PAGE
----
View Full Version : line conditioners
04-25-2002, 07:24 PM
I want to get a line conditioner. What brand kind is best ???
sony dvd(need a better one )
jvc super Vhs
Jvc dish network receiver
2 RT1000i's and 1 PSW350 sub 1 PSW650 sub
04-26-2002, 03:58 AM
Consider an industrial grade L.C. I'm woking on getting a TrippLite A.C. conditioner that isn't necessarily geared to audio. The result is the same if not better, but doesn't have the stigma of HT $$$ behind it. It only does A.C. If I was looking for anything else I'd look at the various Monster versions. I'm sure there's better, but Monster is more convenient and abundant.
Fish scenario: I can get a bubble-stone at a pet store for about $.49. At a bait store, it'd be $1.49. 300% mark-up. Same job, just more selective.
04-26-2002, 08:18 AM
04-26-2002, 09:28 AM
Consider an industrial grade L.C. I'm woking on getting a TrippLite A.C. conditioner that isn't necessarily geared to audio. The result is the same if not better, but doesn't have the stigma of HT $$$ behind it.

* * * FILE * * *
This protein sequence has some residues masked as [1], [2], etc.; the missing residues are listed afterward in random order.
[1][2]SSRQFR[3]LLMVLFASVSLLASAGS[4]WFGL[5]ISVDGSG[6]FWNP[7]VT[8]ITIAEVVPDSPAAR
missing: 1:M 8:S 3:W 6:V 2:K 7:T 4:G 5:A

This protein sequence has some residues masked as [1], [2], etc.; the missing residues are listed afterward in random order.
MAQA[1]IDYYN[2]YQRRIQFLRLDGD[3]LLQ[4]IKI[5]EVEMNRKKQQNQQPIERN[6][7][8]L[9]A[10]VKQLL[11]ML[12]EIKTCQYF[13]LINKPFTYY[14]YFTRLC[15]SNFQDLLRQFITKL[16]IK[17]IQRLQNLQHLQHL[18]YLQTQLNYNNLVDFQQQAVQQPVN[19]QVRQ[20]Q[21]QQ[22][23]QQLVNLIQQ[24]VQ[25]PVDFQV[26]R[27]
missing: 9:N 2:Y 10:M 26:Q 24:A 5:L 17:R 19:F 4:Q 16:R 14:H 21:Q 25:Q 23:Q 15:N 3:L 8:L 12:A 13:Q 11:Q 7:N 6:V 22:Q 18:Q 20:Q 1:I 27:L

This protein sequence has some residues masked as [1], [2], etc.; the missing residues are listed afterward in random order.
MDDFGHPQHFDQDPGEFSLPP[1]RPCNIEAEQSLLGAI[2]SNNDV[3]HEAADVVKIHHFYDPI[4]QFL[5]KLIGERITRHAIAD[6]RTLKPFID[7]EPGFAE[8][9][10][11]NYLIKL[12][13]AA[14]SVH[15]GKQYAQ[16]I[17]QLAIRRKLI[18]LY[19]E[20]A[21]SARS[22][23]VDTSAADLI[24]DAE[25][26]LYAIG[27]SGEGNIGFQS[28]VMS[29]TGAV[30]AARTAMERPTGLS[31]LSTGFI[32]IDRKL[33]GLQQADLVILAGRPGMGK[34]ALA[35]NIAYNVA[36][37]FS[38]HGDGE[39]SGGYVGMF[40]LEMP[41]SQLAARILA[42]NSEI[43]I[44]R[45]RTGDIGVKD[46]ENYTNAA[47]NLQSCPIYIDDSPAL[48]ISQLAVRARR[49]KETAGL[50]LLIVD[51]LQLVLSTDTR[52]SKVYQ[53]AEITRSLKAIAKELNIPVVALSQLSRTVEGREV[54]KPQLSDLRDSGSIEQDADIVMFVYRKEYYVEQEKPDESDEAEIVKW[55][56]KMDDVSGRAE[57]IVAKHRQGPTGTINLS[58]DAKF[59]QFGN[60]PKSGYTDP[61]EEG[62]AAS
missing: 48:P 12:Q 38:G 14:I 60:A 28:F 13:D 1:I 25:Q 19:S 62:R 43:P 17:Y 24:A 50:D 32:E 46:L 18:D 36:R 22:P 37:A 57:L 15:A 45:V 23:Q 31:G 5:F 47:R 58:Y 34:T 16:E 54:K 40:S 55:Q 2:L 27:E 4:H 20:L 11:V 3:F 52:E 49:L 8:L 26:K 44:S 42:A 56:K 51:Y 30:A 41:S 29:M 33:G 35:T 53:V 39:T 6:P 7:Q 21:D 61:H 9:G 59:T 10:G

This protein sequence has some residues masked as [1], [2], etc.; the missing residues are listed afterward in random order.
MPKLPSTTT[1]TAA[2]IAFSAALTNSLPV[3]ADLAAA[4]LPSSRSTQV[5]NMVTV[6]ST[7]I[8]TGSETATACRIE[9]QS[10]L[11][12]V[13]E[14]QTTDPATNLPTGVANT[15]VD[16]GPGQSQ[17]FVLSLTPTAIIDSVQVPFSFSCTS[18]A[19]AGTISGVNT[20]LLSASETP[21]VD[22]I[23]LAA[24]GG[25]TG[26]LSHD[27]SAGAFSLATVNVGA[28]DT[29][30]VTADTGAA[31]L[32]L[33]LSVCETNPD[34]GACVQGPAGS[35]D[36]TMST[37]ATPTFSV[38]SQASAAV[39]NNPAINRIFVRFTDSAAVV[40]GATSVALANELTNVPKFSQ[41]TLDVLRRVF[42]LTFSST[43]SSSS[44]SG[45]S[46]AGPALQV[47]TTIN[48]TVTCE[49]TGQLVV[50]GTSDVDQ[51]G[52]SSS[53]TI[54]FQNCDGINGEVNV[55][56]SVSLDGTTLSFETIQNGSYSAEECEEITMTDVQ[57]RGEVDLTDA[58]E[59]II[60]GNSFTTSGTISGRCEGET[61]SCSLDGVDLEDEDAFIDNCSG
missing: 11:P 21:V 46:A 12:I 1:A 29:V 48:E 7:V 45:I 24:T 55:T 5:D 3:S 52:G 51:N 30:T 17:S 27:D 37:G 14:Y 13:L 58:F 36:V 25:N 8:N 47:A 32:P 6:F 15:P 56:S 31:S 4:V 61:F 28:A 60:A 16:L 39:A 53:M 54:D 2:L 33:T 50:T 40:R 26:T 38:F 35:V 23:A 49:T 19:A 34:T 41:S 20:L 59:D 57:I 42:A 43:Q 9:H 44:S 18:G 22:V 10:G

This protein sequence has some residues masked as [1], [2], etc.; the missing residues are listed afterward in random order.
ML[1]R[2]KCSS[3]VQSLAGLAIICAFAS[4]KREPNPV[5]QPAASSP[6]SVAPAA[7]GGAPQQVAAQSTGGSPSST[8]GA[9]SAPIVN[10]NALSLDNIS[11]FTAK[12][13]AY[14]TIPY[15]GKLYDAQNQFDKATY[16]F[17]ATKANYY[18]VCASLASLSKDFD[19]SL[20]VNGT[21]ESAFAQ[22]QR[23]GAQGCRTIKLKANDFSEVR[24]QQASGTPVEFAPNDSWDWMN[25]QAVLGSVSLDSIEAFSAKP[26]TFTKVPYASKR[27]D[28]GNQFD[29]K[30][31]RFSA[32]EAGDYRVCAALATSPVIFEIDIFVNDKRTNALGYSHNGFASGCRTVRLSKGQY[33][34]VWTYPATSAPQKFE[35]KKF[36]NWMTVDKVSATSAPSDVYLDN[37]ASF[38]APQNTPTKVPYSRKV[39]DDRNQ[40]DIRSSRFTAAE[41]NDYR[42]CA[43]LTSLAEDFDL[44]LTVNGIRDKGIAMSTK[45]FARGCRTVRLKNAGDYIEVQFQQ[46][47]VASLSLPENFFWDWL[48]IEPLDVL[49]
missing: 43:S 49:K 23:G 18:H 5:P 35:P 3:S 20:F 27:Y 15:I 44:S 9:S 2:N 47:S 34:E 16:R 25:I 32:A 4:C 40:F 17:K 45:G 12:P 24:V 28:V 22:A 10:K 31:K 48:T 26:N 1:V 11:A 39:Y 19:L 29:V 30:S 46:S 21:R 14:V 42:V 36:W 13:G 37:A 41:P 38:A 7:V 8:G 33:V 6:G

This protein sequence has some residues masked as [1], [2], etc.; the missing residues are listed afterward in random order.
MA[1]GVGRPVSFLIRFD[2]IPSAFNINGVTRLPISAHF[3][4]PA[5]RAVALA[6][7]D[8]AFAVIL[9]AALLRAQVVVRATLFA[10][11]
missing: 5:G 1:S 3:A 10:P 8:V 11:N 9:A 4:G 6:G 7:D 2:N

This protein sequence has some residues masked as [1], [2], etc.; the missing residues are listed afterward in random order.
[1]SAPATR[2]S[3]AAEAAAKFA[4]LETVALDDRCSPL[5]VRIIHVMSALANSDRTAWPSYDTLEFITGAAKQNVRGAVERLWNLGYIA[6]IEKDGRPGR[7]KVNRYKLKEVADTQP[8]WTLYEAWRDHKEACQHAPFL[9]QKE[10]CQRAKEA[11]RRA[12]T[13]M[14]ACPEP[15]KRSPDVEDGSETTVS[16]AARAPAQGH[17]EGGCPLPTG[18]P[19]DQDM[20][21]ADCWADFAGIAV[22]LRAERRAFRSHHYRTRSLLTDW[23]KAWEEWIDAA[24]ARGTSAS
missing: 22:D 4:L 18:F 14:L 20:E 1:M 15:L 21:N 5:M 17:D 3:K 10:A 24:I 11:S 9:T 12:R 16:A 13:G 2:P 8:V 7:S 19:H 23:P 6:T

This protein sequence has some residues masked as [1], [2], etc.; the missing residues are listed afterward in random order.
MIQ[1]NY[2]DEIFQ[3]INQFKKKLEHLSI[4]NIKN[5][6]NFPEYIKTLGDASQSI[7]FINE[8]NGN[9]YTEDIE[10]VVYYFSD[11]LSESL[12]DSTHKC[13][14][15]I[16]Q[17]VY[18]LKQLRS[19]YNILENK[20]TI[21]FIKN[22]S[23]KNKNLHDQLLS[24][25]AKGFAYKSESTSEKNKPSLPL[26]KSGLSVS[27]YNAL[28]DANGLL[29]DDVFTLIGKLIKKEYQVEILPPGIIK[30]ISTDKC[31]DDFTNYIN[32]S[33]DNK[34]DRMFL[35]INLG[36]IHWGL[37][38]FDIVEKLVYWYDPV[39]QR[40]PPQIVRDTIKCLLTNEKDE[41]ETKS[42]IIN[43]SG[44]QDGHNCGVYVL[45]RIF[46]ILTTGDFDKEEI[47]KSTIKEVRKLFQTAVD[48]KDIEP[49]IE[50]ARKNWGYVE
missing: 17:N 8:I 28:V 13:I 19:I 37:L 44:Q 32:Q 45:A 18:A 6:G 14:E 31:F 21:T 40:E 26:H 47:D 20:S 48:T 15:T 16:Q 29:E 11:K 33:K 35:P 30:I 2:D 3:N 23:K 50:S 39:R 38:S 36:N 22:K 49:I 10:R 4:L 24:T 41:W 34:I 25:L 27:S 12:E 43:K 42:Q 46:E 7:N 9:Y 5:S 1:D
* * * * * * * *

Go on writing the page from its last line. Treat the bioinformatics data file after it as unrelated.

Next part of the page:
I've read on several occasions that you should avoid line conditioners intended for computers (like Tripp Lite). I don't remember the reason, but I thought these were supposed to induce some kind of hum in audio gear. Do some homework in this area before you make the purchase.
04-26-2002, 09:41 AM
Originally posted by mantis
I'm second to this...
04-26-2002, 10:39 AM
Check Balanced Power Technology's BP-2 if you are considering the Monster product mentioned.
04-26-2002, 10:55 AM
I use two of the Tripplite LCR-2400's. Parts express has them for about $350 each. They actually provide "brown out" in addition to spike protection which is a real plus. Each one will handle 2400 watts of AC power which should be plenty for the above average power audio system.